By Nancy Price
Due to the current spread of the novel coronavirus (COVID-19) in Indiana, Governor Eric J. Holcomb announced March 12 that the state will take additional steps to reduce the rate of infection. As of press time, 39 Hoosiers have been tested presumptively positive for COVID-19, with 11 cases in Marion County and three in Johnson County, according to Joe Stuteville, media relations manager for Franciscan Health Central Indiana. There have been two deaths, one in Marion County and one in Johnson County.
“This is a time when we must do all we can to reduce the spread of COVID-19, protect our most vulnerable populations and reduce their potential to acquire or spread this virus,” said Gov. Holcomb. “While some actions are drastic, now, not later, is the time to act.”
An initiated action is that non-essential gatherings must be limited to no more than 250 people, including an event or gathering of people who are in one room or a single space at the same time, such as cafeterias, churches, stadiums, meeting and conferences, auditoriums and the like. This guidance applies to professional, social, community and similar other gatherings. (Detailed guidance is posted to the Indiana State Department of Health website at in.gov/isdh.)
Following Governor Holcomb’s announcement, Dr. Virginia Caine of the Marion County Health Department joined Indianapolis Mayor Joe Hogsett for a press conference announcing the closure of all Marion County public schools effective Monday, March 16. The closure, coupled with previously planned spring break periods, will allow all Marion County schools to remain closed through April 5.
As well, Franciscan Health will enhance visitor restrictions and screenings effective Monday, March 16 at 7 a.m.
“This is a public health issue and it is our intent to protect the health and safety of our patients, our visitors and our employees,” said Christopher Doehring, MD, vice president of medical affairs for Franciscan Health Central Indiana. “In doing so, we can reduce the risk of exposure to COVID-19, flu and other seasonal-related maladies.”
Symptoms of COVD-19 are similar to those of the flu and cold, according to Dr. Doehring.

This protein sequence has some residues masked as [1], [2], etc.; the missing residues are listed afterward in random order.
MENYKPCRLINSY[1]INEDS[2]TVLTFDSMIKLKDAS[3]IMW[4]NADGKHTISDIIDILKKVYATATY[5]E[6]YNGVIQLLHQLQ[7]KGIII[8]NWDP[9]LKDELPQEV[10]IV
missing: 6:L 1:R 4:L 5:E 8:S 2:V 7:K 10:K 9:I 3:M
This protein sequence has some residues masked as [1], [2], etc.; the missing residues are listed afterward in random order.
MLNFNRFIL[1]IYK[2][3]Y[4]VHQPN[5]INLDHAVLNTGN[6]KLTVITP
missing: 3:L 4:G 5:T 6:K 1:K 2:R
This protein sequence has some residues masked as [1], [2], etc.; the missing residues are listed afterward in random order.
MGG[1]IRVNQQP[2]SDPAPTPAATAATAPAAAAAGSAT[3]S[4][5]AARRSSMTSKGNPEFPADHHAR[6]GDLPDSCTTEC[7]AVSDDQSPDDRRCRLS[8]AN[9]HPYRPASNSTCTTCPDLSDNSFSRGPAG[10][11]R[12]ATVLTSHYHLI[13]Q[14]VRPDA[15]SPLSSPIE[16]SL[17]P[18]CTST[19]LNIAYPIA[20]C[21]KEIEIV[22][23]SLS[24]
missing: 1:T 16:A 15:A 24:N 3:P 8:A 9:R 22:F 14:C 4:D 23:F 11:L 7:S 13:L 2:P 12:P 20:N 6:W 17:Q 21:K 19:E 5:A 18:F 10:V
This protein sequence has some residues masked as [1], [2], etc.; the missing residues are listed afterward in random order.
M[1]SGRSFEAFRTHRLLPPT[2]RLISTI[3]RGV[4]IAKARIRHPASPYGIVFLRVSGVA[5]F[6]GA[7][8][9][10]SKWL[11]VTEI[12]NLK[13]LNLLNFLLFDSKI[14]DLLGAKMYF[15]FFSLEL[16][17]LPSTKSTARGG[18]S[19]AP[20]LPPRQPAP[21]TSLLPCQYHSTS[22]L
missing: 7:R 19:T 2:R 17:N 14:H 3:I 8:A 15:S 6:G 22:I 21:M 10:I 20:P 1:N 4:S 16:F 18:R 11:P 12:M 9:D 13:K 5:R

“The most common symptoms are runny nose, sore throat, coughing, fever, difficulty breathing and nausea and vomiting,” he said. “Some recent scientific studies suggest the average incubation period is 5.1 days.
“If a person believes they have symptoms, they should call their family doctor or healthcare provider’s office,” he added. “They will gather information from you and make a determination. If you have serious symptoms such as trouble breathing, please go to the ER. Further, if you have a medical emergency and need to call 911, notify the dispatch personnel that you have, or are being evaluated for coronavirus. If possible, put on a facemask before emergency medical services arrive.”
Infection Control teams at all Franciscan Health and other hospitals have implemented procedures with staff and have the necessary equipment to care for any patient with this illness or any other flu strains, according to Stuteville. “This includes having protective barriers and isolation areas to protect staff and others from airborne exposure to COVID-19.”
Adults as young as 60 are at an elevated risk, in addition to those suffering from serious chronic medial conditions including heart disease, diabetes and lung disease, according to Doehring. “Those with chronic diseases are at the highest risk and should take precautionary steps, such as avoiding crowds and nonessential travel. They should stay close to home and keep a stockpile of food, supplies and important medications. Finally, it’s good to have a backup plan if a caregiver falls ill and unable to provide care,” he said.
Doehring advised that the best way you can protect yourself from becoming infected with the virus is to avoid close contact with those who are sick, wash your hands frequently and avoid touching your eyes, nose and mouth with unwashed hands. “Additionally, health experts are recommending safe food practices and avoiding animals and uncooked meat if traveling in affected areas,” he said.
“As COVID-19 is an evolving situation, Franciscan Health continues to work with local and state public health agencies should additional measures need to be taken,” Stuteville said.
To view Franciscan Health’s visitation policy, go to franciscanhealth.org/news-and-events/news/franciscan-health-hospitals-central-indiana-enhance-visitor-restrictions-because-coronavirus.
To read the hospital’s COVID-19 blog site, go to franciscanhealth.org/news-and-events/news/wuhan-coronavirus-what-we-know-about-signs-and-prevention?fbclid=IwAR0p31v2FfyIze94GdKo_ymWg2ymMcML4DWuGQUIU8fzSvJHN9ZOiMA6l2s.